Thursday, February 23, 2012

Movement and Muscles at the Ankle
 dorsiflexion and plantarflexion

biggie dorsiflexes her foot at the ankle biggie plantarflexes her foot at the ankle

What movements happen at this joint?

The foot is technically described as flexing towards its dorsal or top side, and also towards its plantar or bottom side. Dorsiflexion is what you probably commonly say as flexing your foot, and plantarflexion as pointing your foot.

If I've been told once, I've been told a thousand times to bend my knees. Better trainers like Coach Larry also tell you to bend your ankles, believe me, bend everything that bends. Everything that bends is a spring that you can load for power, power to hit, power to get the hell out of the pack. Etc.

What muscles make these movements happen?

ankle dorsiflexion ankle plantarflexion foot eversion posterior, also ankle plantarflexion

That is supposed to be a cross section of gastrocnemus on top of soleus on top of plantaris. Also I have drawn gastrocnemus huge, having just bought knee high boots. Soleus, though, is actually larger than gastrocnemus.

The muscles that flex your foot at the ankle are your anterior tibialis, extensor hallucis longus, extensor digitorum longus, and peroneus tertius in your lower leg's anterior compartment. The extensors are called that because they also extend the toes, by the way.

The muscles that point your foot at the ankle are your posterior tibialis, flexor hallucis longus and flexor digitorum longus, which also by the way flex the toes, gastrocnemus, soleus, and plantaris in your lower leg's posterior compartment, which also contains the popliteus that we talked about at the knee. Peroneus brevis and peroneus longus in the lateral compartment are also involved in plantarflexion. A funny thing is how many muscles are involved in plantarflexion, which is what you need for running away from woolly mammoths.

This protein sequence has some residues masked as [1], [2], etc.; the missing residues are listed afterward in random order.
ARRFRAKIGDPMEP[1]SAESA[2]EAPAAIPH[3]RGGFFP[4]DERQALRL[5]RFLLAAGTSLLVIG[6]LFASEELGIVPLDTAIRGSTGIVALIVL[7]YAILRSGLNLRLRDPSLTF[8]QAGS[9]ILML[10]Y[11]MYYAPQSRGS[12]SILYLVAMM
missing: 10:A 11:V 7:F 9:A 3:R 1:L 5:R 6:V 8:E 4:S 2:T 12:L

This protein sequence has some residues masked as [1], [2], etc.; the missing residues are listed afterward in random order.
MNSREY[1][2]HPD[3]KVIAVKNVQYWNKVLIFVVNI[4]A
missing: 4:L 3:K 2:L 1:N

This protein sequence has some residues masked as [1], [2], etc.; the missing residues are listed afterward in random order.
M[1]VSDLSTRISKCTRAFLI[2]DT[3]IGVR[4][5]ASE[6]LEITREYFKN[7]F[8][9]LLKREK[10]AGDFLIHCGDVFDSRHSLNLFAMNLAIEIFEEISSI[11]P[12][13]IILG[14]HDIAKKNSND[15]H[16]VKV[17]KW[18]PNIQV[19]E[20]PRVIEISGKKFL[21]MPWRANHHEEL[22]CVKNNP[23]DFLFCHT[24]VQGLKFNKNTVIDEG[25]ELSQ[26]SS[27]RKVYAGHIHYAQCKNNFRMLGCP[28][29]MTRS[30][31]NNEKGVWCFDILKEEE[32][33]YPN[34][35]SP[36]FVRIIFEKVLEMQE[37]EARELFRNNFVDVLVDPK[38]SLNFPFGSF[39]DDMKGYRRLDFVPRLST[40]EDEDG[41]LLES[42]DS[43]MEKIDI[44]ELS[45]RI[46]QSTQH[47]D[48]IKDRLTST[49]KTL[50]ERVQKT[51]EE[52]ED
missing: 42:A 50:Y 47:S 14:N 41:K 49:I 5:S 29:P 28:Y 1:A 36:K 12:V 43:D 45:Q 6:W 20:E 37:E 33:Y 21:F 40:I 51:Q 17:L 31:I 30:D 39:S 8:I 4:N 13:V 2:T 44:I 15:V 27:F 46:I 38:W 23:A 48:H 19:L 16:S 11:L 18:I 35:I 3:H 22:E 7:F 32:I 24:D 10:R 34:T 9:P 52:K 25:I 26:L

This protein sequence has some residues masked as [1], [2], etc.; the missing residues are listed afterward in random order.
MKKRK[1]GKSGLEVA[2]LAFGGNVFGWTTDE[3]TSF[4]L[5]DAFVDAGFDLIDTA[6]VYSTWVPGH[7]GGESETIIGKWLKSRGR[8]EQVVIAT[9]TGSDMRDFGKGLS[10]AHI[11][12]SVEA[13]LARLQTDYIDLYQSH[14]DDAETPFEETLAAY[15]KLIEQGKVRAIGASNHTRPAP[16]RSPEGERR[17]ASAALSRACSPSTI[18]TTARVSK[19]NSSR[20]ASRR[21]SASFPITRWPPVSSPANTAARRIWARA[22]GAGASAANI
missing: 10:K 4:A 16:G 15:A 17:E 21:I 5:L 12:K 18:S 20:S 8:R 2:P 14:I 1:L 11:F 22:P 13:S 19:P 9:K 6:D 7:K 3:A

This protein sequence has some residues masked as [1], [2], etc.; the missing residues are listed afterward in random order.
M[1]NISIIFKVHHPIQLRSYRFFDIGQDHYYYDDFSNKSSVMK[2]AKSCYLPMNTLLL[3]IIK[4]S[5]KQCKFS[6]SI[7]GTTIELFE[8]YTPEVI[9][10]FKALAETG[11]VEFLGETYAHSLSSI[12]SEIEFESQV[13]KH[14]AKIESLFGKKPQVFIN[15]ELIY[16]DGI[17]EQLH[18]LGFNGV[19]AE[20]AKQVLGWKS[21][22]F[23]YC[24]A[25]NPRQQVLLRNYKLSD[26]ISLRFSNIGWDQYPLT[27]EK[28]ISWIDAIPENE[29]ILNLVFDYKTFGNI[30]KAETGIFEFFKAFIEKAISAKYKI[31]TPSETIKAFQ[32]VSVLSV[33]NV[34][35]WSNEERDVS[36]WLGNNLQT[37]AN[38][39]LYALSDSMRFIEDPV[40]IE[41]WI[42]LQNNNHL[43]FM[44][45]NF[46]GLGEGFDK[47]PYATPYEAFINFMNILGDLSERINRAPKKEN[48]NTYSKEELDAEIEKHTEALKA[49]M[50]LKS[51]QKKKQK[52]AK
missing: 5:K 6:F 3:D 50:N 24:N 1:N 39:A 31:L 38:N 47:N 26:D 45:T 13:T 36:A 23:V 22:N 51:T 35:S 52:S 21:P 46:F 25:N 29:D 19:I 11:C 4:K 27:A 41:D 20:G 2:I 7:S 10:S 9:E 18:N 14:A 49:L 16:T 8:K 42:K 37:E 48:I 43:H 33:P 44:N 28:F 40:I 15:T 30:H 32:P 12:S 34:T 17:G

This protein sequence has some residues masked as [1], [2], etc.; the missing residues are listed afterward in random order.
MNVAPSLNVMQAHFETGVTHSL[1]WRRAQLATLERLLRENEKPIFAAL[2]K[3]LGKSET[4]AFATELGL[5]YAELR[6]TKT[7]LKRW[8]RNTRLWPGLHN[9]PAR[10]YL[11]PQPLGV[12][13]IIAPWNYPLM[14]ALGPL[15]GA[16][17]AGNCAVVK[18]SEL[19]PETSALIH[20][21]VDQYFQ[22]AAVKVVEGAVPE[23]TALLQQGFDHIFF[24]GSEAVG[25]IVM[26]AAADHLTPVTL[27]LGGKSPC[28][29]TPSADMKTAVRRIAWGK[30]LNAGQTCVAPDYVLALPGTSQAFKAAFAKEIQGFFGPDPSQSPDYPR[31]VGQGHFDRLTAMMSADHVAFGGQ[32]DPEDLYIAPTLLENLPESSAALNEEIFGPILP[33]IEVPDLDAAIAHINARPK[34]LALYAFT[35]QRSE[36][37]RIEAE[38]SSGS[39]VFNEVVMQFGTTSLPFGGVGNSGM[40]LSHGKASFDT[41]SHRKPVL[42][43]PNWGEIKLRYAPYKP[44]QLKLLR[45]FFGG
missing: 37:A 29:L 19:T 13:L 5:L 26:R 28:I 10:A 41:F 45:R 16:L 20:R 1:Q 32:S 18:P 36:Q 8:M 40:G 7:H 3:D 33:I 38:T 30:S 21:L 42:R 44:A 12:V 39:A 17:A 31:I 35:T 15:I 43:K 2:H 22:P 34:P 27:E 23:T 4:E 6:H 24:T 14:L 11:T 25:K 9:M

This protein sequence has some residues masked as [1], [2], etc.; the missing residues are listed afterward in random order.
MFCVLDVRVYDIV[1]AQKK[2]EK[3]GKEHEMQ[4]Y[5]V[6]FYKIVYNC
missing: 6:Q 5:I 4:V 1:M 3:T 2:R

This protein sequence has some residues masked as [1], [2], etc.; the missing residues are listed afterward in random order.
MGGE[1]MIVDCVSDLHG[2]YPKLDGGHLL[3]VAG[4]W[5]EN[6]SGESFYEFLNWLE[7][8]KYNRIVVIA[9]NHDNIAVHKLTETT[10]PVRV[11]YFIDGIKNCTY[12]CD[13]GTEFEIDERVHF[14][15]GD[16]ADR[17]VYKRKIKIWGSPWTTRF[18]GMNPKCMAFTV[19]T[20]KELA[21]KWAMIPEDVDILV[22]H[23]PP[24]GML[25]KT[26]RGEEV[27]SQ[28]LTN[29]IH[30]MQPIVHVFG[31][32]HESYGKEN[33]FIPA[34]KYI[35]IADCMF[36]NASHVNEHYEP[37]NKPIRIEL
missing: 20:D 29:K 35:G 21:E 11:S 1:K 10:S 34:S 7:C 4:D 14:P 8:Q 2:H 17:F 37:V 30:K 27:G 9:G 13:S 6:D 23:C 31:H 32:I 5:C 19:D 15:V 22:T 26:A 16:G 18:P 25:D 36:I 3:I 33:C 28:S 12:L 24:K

What exercises make these muscles work?

Resisted inversion or eversion, which we will talk about in the next post, is recommended for most of these muscles. The book says cycling with toe clips for anterior tibialis, I presume that's because toe clips hold your feet in a flexed position. I don't know, I don't bike with toe clips.

Gastrocnemus, soleus, and plantaris are your calf muscles, my daikons! Anything jumping or generally going up exercises your calves: hill running, jumping rope, stair climbing, also obviously calf raises—for calf raises and stretches, you get at gastrocnemus more with a straight leg position and soleus with a bent knee position—and if you've seen The Triplets of Belleville, cycling.

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